LOUISVILLE, Ky. -- Rick Pitino was noticeably hoarse in acknowledging his 300th victory with Louisville on Monday night, no doubt caused by all his yelling at the eighth-ranked Cardinals to carry out the cornerstone defensive strategy that has made him successful.
Judging from Louisville's second-nature execution in a 67-51 defeat of Cincinnati, Pitino probably could have saved his voice. The Cardinals forced the Bearcats into a season-high 21 turnovers, several coming during a 25-7 run over a 10:03 stretch in the second half.
A game once tied at 37 was soon a 62-44 Louisville lead that culminated in the Cardinals' sixth straight win and a postgame video tribute to Pitino.
"The biggest question I got tonight from the media was coming off such an emotional game, could you be on top of it?" said Pitino, referring to the carryover from Saturday's 58-53 victory at Syracuse. "I said, 'Without question.' It's been the M.O. of this team all year. They haven't let down one time. We've lost, but we've brought it every game. That was a very good defensive performance."
Louisville (25-5, 13-4 Big East) drew within one-half game of first-place Georgetown, which plays at Villanova on Wednesday. Besides forcing turnovers, the Cardinals held Cincinnati to 7-of-24 shooting (29 percent) in the second half and 18 of 51 overall (35 percent).
Missing all seven 3-point attempts after hitting 6 of 14 in the first half was also frustrating for the Bearcats, though not as much as their errors.
"We had no chance to win because we turned the ball over 21 times," said Cincinnati coach Mick Cronin, a Cardinals assistant in 2002 and 2003.
Louisville converted Cincinnati's mistakes into 23 points, keying an offensive effort in which the Cardinals outscored the Bearcats 42-16 in the paint.
"Everybody's playing great right now," Siva said. "This is like Louisville every year. Coach P gets us going like this every year. All that hard work is finally paying off."
Cashmere Wright scored 15 points and Sean Kilpatrick and JaQuan Parker had 12 each for the Bearcats, who lost for the sixth time in eight games. Cincinnati lost its second straight to Louisville, which beat the Bearcats in last year's Big East tournament's championship game en route to a Final Four berth.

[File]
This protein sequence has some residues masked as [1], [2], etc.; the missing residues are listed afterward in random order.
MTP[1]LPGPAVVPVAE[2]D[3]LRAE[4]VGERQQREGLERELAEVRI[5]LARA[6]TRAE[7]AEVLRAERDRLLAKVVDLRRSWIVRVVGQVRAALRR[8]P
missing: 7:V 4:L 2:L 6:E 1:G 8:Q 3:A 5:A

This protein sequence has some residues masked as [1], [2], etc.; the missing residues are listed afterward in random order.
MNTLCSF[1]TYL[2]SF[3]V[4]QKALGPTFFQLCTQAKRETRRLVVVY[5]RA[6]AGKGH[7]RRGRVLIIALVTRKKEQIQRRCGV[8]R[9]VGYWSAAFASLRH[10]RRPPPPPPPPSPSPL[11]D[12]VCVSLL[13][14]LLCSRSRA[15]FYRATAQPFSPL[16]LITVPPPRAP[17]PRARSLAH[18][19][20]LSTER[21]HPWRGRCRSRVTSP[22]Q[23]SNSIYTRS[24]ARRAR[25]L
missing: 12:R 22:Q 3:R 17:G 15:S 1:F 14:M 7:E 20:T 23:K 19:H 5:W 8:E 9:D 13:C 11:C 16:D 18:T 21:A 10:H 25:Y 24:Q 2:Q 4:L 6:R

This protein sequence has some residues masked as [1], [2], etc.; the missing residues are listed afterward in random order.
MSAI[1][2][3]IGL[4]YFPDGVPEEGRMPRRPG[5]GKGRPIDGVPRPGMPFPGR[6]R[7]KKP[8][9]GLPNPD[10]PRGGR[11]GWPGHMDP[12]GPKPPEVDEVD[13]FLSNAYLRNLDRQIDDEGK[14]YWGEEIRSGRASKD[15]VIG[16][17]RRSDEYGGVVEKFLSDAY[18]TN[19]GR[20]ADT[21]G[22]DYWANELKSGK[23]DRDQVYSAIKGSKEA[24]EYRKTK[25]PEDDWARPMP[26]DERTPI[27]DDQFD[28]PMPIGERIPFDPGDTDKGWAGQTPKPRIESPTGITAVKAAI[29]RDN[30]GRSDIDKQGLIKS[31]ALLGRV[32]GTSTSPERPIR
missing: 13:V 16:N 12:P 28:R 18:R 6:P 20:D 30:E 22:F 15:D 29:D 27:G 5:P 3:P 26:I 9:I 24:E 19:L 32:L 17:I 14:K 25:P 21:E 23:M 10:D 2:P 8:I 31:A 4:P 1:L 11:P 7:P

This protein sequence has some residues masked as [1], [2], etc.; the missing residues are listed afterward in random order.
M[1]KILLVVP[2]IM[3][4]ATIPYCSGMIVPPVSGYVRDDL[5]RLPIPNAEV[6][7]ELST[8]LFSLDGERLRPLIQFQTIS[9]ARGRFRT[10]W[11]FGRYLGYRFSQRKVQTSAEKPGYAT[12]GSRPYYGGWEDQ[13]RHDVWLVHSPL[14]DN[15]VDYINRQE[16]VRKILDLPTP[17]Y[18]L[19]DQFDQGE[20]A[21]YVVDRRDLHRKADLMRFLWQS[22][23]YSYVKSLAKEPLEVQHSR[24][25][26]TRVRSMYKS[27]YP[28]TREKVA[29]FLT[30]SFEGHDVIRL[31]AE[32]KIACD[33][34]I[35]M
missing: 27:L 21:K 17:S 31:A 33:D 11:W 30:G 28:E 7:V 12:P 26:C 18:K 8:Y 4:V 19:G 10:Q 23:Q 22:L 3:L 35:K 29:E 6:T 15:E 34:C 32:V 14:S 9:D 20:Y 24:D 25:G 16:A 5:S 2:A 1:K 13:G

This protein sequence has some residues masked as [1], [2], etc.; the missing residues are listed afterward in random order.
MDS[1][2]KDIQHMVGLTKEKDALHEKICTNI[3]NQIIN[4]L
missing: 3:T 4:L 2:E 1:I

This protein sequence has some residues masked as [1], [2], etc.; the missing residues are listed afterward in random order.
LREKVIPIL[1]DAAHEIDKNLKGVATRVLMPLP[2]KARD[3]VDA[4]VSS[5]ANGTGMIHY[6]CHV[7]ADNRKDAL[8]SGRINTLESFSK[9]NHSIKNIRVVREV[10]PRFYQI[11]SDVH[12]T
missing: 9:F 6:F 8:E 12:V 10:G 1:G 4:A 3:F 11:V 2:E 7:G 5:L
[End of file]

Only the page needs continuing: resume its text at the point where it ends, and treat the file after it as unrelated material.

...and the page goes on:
That defense defined the game was no surprise for these Big East rivals separated by about 100 miles.
Despite their recent slump, the Bearcats still rank in the top 30 in field goal defense (18th, 38.5 percent) and scoring (28th, 59.2 per game).
Louisville remained one of the top defensive teams, ranking third in steals per game (10.7) and turnover margin (plus-6). The Cardinals were coming off Saturday's 58-53 win over No. 12 Syracuse, where both teams shot 36 percent; Louisville won it by outscoring Syracuse's bench 22-15, hitting a couple more 3-pointers and taking 12 more free throws.
That victory moved Louisville up two spots in the latest poll, and the Cardinals' objective was using familiar home surroundings to boost their offense.
Their plan worked for the most part in the first half, as the Cardinals shot a respectable 44 percent (15 of 34) and outscored the Bearcats 22-8 in the paint. Louisville moved the ball around well and it helped Siva bounce back from a scoreless game at Syracuse, as he scored all of his points on five field goals including a 3-pointer.
Louisville's defense was key, scoring 12 points off 12 turnovers while holding Cincinnati to 11-of-27 shooting (41 percent). The Bearcats' 3-point shooting helped them stay close and trail just 35-31 at halftime.
A 13-9 run over the final 7:12 of the half provided Louisville's cushion, but that disappeared early in the second half as the Cardinals went nearly 5 minutes without a field goal. Cincinnati rallied to tie the game at 37 by the first media timeout.
Louisville followed with a 9-1 run that eventually became a 60-44 lead. Everybody contributed, with the bench outscoring Cincinnati's reserves 19-6.
As Pitino added another achievement to go along with his 650th career victory earned earlier this season at South Florida, he took satisfaction in this one because the Cardinals are playing the way they need to at this point in the season.
"All the parts are coming together, and it is what we hoped," Pitino said. "I like our team right now."